Please use this identifier to cite or link to this item: http://bura.brunel.ac.uk/handle/2438/14344
Title: Fuel tank leakage detection based on acoustic emission
Authors: Tavakoli, S
Gan, TH
Selcuk, C
Beysel, C
Karasarlioǧlu, T
Issue Date: 2016
Publisher: The British Institute of Non-Destructive Testing (BINDT)
Citation: 13th International Conference on Condition Monitoring and Machinery Failure Prevention Technologies, CM 2016/MFPT, Monday 10 - Wednesday 12 October 2016, Paris, France, (2016)
Abstract: The Plastic Fuel Tanks are widely used in the automotive industry besides steel tanks as they offer numerous advantages such as lower weight, higher corrosion resistance, better crash performance and lower total system costs. Tank manufacturing from plastics and composites has been adapted to mass production to meet the ever growing demand. The management of quality control (QC) systems for the factory environment poses challenges in the absence of relevant experience in the development and use of insitu non-destructive evaluation technologies. The problem currently faced by the automotive industry is that most techniques that meet accepted leak detection sensitivity requirements are operator-dependent. Mechanized leak detection techniques are characterized by high investment and operational costs. Hence, their implementation is not economically feasible as the related costs outweigh their benefits for automotive QC purposes. The proposed Leak Detection project was targeted at bringing a low cost leak detection system that is fast, accurate, traceable and automated for the mass production environment of the fuel tank production industry. The system eliminates the disadvantages associated with the manual-intensive and operator dependent techniques currently employed by the industry, through the use of Acoustic Emission. In this approach, hydrophones were used to listen to the sound induced by gas escaping from tanks under pressure. When pressurized gas leaks from a tank it creates an acoustic signal that can travel through the liquid medium. At the core of the system denoising techniques were designed and developed in order to obtain the highest possible signal to noise ratio (SNR) in the noisy industrial conditions. Experiments were carried out at different conditions including bubble size, distance from hydrophone to the bubble source. Furthermore, experiments were carried out at real industrial plant in order to validate the signal processing techniques and the hardware to detect the bubbles produced by leakage in the real scenario.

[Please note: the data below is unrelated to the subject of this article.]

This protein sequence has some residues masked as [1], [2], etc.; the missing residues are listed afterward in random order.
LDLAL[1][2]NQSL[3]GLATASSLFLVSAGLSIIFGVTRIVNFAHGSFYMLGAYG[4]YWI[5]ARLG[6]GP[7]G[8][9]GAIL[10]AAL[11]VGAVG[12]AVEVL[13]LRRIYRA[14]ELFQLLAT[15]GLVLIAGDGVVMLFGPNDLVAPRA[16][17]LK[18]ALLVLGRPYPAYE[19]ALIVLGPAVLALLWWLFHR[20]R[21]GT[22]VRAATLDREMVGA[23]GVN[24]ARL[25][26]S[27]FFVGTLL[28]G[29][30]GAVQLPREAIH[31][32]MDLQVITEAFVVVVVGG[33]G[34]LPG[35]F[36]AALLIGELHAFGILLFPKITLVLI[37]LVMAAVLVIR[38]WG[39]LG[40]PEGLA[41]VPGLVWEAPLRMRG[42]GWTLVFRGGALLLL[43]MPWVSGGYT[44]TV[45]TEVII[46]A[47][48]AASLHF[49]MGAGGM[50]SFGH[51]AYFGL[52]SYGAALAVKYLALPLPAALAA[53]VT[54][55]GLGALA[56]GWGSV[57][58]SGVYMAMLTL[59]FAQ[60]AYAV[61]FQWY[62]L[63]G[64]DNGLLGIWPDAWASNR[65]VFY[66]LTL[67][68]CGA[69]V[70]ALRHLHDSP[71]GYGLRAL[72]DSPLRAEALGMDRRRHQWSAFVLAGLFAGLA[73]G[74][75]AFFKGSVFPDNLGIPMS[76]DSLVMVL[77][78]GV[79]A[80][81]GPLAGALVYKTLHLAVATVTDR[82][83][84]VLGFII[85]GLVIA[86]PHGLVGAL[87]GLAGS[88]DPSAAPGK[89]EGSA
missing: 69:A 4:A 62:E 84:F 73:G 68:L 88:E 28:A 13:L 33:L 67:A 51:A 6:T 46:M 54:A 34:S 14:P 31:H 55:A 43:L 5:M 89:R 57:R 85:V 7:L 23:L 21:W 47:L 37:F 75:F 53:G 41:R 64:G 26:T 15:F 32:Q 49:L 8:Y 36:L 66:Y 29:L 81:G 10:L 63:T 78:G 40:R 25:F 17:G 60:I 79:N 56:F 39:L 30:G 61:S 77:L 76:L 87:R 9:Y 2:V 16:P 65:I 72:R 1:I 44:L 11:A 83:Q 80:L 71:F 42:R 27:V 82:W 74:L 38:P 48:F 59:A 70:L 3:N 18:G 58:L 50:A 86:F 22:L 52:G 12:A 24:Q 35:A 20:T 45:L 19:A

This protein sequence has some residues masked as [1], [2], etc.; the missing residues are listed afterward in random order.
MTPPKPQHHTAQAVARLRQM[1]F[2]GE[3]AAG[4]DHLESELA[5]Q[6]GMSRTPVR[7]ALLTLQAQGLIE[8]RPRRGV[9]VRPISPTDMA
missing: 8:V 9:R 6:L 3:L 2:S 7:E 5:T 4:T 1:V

URI: http://bura.brunel.ac.uk/handle/2438/14344
Appears in Collections:Dept of Mechanical Aerospace and Civil Engineering Research Papers

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